[189]                      Peremptory challenges therefore ensured the possibility of selecting a jury that, in the eyes of the accused and based on their own perceptions of potential prejudice, would be fairer. As Stevenson J., concurring, held in Bain:

What s. 11(d) of the Charter  requires is that there be, at minimum, a reasonable apprehension that juries generated by the selection process are impartial. Allowing the accused to have a manifest role in that process confirms that the appearance of fairness and impartiality is maintained. [Emphasis added; p. 161.]

[190]                      It is not only an accused’s confidence in trial fairness that is at stake, but the public’s confidence that the jury is impartial. As Dickson C.J. wrote in R. v. Barrow, [1987] 2 S.C.R. 694:

The selection of an impartial jury is crucial to a fair trial. . . . The accused, the Crown, and the public at large all have the right to be sure that the jury is impartial and the trial fair; on this depends public confidence in the administration of justice. Because of the fundamental importance of the selection of the jury and because the Code gives the accused the right to participate in the process, the jury selection should be considered part of the trial for the purposes of s. 577(1). [Emphasis added; p. 710.]

That impartiality, as a number of Interveners pointed out, is not possible without acknowledging the reality of the existence of discrimination in the public from which juries are selected.

[191]                      In Parks, Doherty J.A. observed that “[r]acism, and in particular anti-black racism, is a part of our community’s psyche” (p. 342). Writing for a unanimous court, he held that a challenge for cause to the entire panel based on widespread racial prejudice should have been allowed, so that the defence could ask each prospective juror in a murder trial whether their ability to judge the evidence without bias, prejudice or partiality would be affected by the fact that the accused was a black Jamaican immigrant and the deceased was a white man. Parks was expanded to all black accused in Ontario in R. v. Wilson (1996), 29 O.R. (3d) 97 (C.A.), and to all visible minorities in Ontario in R. v. Koh (1998), 42 O.R. (3d) 668 (C.A.), at p. 677.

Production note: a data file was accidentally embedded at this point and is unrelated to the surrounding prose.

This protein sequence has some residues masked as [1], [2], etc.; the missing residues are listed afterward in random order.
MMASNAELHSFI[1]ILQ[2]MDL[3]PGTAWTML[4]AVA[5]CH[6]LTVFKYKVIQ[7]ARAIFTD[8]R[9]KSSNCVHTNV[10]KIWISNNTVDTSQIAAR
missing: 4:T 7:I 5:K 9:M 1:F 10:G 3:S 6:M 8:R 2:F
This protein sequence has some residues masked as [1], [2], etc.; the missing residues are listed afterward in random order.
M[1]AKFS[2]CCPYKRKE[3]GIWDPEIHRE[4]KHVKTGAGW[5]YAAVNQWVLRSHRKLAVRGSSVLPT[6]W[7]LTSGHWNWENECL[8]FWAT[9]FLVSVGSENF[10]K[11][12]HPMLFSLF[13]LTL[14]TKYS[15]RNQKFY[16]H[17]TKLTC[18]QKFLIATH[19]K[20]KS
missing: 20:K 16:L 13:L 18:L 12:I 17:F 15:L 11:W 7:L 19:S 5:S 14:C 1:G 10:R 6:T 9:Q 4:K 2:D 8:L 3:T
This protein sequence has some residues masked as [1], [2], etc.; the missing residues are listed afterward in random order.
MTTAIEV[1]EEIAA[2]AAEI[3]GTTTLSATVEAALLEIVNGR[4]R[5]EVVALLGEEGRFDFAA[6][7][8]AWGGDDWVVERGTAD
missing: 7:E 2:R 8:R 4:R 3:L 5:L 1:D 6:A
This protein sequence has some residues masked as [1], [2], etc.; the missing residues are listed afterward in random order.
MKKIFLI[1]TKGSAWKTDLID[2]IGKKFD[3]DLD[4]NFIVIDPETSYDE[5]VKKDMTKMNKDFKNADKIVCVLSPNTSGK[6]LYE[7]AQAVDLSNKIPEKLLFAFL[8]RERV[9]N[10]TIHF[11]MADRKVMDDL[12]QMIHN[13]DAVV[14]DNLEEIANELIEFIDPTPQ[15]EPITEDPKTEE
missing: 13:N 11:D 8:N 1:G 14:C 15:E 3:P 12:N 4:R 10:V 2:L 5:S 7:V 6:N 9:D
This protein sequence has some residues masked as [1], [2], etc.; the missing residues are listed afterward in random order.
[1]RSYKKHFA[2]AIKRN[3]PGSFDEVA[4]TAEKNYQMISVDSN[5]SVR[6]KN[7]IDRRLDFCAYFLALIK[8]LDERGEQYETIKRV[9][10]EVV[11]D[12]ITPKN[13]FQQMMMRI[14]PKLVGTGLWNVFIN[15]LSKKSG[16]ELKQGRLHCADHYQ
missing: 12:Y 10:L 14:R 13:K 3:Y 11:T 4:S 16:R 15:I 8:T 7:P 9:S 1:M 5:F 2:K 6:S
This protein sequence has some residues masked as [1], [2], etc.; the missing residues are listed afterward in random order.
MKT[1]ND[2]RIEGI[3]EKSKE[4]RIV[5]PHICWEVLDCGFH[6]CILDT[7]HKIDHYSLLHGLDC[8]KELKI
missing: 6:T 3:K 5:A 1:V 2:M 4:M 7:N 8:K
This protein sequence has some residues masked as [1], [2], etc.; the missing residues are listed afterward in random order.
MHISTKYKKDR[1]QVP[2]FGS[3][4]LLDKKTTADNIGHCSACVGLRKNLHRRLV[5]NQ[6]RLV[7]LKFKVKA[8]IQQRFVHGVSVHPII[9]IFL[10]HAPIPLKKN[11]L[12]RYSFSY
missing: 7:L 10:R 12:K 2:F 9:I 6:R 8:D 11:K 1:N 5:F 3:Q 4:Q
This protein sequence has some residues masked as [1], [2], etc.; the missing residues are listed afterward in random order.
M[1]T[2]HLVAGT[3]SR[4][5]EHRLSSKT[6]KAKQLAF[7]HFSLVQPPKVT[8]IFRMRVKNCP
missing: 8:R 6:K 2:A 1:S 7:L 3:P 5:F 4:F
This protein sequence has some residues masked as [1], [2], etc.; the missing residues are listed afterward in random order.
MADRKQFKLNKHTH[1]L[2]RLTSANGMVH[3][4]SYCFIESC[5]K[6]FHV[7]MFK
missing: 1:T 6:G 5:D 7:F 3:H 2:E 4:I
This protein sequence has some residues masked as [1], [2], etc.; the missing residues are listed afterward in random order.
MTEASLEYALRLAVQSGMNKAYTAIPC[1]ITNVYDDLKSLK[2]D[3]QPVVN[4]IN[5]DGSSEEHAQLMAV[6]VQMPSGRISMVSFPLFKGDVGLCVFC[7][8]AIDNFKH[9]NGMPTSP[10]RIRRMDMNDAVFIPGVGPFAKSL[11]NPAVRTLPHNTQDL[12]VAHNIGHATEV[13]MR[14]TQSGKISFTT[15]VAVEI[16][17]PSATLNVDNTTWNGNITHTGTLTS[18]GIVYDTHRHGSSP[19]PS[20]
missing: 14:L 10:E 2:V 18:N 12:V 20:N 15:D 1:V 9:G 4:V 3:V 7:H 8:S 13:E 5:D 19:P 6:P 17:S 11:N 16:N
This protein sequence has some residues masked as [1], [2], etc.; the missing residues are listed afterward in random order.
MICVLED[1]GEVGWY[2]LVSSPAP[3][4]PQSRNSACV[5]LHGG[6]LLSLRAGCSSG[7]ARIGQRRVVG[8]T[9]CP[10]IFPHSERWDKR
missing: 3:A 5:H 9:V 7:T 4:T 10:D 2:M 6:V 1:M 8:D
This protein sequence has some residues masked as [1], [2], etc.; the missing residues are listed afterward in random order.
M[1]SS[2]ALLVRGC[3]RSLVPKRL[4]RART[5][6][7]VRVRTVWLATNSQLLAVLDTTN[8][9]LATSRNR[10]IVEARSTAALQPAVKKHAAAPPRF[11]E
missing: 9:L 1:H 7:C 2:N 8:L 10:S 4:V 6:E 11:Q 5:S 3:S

[192]                      This Court endorsed Parks in Williams. Mr. Williams, an Indigenous man charged with robbery, led evidence of widespread prejudice against Indigenous persons in the community to ground a challenge for cause. Writing for a unanimous Court, McLachlin J. held that “[r]acism against aboriginals includes stereotypes that relate to credibility, worthiness and criminal propensity” and “[t]here is evidence that this widespread racism has translated into systemic discrimination in the criminal justice system” (para. 58). And, regrettably, this systemic discrimination risks wrongful convictions (see Nova Scotia, Royal Commission on the Donald Marshall, Jr., Prosecution: Digest of Findings and Recommendations (1989)). As McLachlin J. wrote in Williams:

Racial prejudice and its effects are as invasive and elusive as they are corrosive. We should not assume that instructions from the judge or other safeguards will eliminate biases that may be deeply ingrained in the subconscious psyches of jurors. Rather, we should acknowledge the destructive potential of subconscious racial prejudice by recognizing that the post-jury selection safeguards may not suffice. Where doubts are raised, the better policy is to err on the side of caution and permit prejudices to be examined. [para. 22]

[193]                      Or, as Binnie J. noted in R. v. Spence, [2005] 3 S.C.R. 458:

The administration of justice has faced up to the fact that racial prejudice and discrimination are intractable features of our society and must be squarely addressed in the selection of jurors. [Emphasis added; para. 1.]